I can’t tell you how often in my psychotherapy office or in my work with graduate students, or my conversations with neighbors, I’m told worried stories about people’s growing debt.
Students describe school loans large enough to keep them from ever buying a home — even after years of striving and working to get degrees and to master professional fields. Meanwhile, middle-aged people accrue debt trying to help their children launch, or covering their own mortgages or rising rents, along with car payments and ever-higher insurance deductibles.
The debt crisis is real. Millions of Americans increasingly feel their debt as a huge boa constrictor squeezing hard and crushing them — sometimes quickly, sometimes slowly. But who’s trying to untangle the boa? Not nearly enough people are even talking about it.
The federal government is staying blind to the damage debt is wreaking, and refusing to address underlying causes. Many of our lawmakers seem to have traveled to the land of make-believe — pretending that overpowering and damaging societal forces are simply matters of individual choice and responsibility.
Rep. Duncan Hunter's (R-Calif.) apparently illegal use of campaign money to pay his personal debts suggests that an unspoken but long-held Republican stance of individual responsibility hides private scrambling to make ends meet. I’m hard-pressed to name a Republican congressman who has introduced legislation to control credit card profiteering, or to raise the minimum wage.
Many of my conversations contain similar elements. People think they’re on track for the month. They try not to spend more than they earn. But hit by the unexpected — a fender-bender or an uncovered emergency room visit — they pull out credit cards. All they need is a second hit on the heels of the first, and they are maxed out and seeking another credit line. Then, unable to pay more than the minimum, they borrow from their retirement savings to pay off the cards. And the cycle starts over.
Older folks, as well as younger ones, are struggling to manage their debt. The reasons in all age groups are as many as there are people. But the bottom line is clear: Consumer debt is projected to reach $4 trillion by the end of 2018.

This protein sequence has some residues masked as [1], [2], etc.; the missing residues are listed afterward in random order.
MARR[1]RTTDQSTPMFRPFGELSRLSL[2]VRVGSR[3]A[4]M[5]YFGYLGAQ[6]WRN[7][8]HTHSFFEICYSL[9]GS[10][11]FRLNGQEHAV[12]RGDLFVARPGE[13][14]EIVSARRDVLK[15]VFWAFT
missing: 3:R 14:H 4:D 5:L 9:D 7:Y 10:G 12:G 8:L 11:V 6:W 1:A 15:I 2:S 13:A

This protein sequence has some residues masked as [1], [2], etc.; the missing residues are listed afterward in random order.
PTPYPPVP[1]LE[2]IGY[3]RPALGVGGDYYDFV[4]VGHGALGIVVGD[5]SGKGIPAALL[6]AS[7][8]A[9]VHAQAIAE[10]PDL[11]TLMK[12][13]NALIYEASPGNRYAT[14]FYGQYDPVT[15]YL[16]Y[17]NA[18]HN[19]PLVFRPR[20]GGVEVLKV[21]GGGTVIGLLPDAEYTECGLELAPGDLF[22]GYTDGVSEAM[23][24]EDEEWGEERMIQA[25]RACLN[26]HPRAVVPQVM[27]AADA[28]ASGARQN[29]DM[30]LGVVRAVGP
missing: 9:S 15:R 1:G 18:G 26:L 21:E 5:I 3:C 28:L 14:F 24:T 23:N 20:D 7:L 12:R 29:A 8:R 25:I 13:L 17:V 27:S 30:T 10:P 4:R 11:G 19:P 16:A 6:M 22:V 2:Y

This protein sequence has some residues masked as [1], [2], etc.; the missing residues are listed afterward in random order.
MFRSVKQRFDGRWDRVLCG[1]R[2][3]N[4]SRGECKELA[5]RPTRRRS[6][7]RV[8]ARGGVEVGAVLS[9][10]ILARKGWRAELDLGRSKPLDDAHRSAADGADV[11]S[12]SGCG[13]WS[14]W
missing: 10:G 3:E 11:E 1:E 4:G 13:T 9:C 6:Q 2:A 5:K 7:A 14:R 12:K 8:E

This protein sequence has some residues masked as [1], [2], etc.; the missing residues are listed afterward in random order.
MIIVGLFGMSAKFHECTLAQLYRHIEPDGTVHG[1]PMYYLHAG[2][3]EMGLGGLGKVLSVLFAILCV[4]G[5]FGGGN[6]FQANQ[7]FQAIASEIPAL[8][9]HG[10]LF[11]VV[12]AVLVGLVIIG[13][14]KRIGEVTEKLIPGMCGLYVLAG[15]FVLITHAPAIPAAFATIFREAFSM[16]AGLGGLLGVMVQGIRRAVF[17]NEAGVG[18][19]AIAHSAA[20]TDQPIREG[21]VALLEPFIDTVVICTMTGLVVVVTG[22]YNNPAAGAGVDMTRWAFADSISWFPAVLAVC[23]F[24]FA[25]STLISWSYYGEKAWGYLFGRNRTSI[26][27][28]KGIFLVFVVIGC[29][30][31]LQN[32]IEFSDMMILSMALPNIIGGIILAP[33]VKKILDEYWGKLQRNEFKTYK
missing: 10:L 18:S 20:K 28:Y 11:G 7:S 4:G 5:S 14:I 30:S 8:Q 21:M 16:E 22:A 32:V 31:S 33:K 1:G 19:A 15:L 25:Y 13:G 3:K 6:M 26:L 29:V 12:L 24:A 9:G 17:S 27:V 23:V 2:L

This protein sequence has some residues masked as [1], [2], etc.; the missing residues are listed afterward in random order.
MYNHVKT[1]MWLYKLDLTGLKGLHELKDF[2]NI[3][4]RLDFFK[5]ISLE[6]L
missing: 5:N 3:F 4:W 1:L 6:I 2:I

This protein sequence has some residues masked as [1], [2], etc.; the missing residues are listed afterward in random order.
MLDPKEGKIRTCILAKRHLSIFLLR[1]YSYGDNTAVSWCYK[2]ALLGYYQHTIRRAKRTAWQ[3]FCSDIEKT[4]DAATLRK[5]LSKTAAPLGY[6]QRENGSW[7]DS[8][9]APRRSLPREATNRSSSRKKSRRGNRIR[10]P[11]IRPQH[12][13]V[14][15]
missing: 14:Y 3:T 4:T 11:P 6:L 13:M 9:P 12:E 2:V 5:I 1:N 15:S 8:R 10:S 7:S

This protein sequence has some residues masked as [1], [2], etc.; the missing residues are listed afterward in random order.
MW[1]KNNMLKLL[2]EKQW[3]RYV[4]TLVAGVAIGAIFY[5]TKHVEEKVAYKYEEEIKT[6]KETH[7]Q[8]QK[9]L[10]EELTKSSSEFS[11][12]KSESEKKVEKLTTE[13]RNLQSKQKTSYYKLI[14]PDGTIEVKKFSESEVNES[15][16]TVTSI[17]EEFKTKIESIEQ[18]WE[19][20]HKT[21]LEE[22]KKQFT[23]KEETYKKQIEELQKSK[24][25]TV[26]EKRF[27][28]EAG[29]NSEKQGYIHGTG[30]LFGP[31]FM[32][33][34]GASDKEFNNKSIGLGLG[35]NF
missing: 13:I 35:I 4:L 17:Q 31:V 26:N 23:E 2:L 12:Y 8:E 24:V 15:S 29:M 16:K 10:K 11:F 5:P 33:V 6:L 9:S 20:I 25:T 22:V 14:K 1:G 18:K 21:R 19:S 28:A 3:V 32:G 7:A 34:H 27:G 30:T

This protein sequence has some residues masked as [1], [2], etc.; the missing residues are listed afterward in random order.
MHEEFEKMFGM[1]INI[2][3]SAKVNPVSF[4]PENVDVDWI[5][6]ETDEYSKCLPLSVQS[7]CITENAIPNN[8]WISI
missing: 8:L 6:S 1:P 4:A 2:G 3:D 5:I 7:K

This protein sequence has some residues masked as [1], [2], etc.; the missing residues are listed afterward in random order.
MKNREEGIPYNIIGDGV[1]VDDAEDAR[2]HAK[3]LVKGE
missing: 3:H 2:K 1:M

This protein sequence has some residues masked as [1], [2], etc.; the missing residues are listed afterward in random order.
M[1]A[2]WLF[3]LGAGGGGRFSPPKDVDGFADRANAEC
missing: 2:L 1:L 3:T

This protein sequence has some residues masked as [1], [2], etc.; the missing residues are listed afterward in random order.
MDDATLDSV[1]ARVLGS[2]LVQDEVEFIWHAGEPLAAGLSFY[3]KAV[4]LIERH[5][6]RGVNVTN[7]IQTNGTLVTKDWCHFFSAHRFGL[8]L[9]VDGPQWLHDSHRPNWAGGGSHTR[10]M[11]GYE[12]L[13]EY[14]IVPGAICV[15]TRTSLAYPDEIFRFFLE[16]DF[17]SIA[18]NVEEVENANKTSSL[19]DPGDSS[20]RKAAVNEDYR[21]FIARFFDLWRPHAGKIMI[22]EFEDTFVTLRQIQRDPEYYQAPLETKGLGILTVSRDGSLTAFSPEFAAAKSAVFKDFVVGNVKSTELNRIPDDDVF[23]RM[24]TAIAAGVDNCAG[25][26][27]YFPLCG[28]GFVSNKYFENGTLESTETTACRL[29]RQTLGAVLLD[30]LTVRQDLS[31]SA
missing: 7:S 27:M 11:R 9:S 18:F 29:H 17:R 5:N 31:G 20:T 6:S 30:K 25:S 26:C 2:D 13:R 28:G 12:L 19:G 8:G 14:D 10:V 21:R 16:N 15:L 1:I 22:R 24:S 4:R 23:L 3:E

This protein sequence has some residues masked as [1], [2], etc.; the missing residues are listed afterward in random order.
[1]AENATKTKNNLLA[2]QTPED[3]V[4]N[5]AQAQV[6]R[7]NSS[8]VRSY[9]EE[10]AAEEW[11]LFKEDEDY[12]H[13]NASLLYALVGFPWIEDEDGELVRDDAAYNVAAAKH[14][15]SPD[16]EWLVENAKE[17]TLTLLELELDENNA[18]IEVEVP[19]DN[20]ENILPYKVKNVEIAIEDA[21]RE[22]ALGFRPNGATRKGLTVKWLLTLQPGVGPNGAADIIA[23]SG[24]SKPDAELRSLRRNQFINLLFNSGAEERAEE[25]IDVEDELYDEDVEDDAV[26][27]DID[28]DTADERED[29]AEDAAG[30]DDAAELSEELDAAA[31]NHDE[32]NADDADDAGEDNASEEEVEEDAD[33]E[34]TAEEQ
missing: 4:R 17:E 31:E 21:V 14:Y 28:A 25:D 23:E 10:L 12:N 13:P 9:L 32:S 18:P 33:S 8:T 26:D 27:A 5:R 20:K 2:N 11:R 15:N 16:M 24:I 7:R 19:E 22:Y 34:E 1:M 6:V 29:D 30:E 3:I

The federal government is staying blind to the damage debt is wreaking, and refusing to address underlying causes.
Recent reporting in the New York Times said the numbers of seniors declaring bankruptcy is rising. Not surprisingly, lack of pensions, high medical bills, inadequate savings because of low wages and stagnant salaries are some of the causes.
For young people, student debt is crippling and the Trump administration is only fanning the flames. Earlier this month, Betsy DeVos, our secretary of education, moved to lift the “gainful employment rule” — an Obama era regulation designed to prevent private-for-profit-colleges from admitting students who have little chance of ever getting a job that will let them earn enough to pay back what they’ve borrowed. As Abigail Hess wrote for CNBC:
When they graduate, the average student loan borrower has $37,172 in student loans, a $20,000 increase from 13 years ago. With that money, borrowers could put a down payment on a home, purchase a new car or bootstrap their own business.
The pileup of debt with its demand of repayment with interest is not helping the future workforce access an education, it’s reprehensible — and it’s corrupt. DeVos is giving permission to companies to take every penny the student might earn, throughout their lifetimes. She’s transforming the hope of self-improvement into downward mobility. How cynical is that?
Hard working Americans are trying to live middle-class lives, but neither the private sector nor the government is helping. Instead, wittingly or not, our nation is turning more and more citizens into the contemporary equivalent of indentured peons, practically enslaved because compounded debt is the end of choice, mobility and freedom. Matthew Desmond’s excellent book “Evicted” documents extensively how this downward spiral entraps the working poor.
... compounded debt is the end of choice, mobility and freedom.
If you read history, you know that varieties of enslavement have been a constant human impulse perpetrated by the powerful over vulnerable populations. Just think about the sharecroppers James Agee wrote about in the American South, whose situation offers a template of an enduring truth and ongoing peril. They worked in the fields. Meanwhile, the boss owned the store, set the rent, sold them — on credit — crucial necessities like food, and paid the lowest possible wage, so they could never profit from their labor.
Sharecropping may be gone, but entrapping predation is pervasive and protean; it continually assumes new forms. It’s a fire burning underground. You arrest it here and it reappears over there.
Familiar but unaddressed societal trends like the consolidation of wealth in the top 20 percent and stagnant wages for everyone else, the decades-long attack on labor unions, the cost of health care, the lack of affordable housing, the ridiculous price of higher education, the loss of pensions, the impossibility of saving adequately for retirement, the ageism that hinders older workers — are conspiring to make it too hard for people to live on what they earn.
People borrow to survive, or because they are told it will help them do better. And before they know it they’re trapped.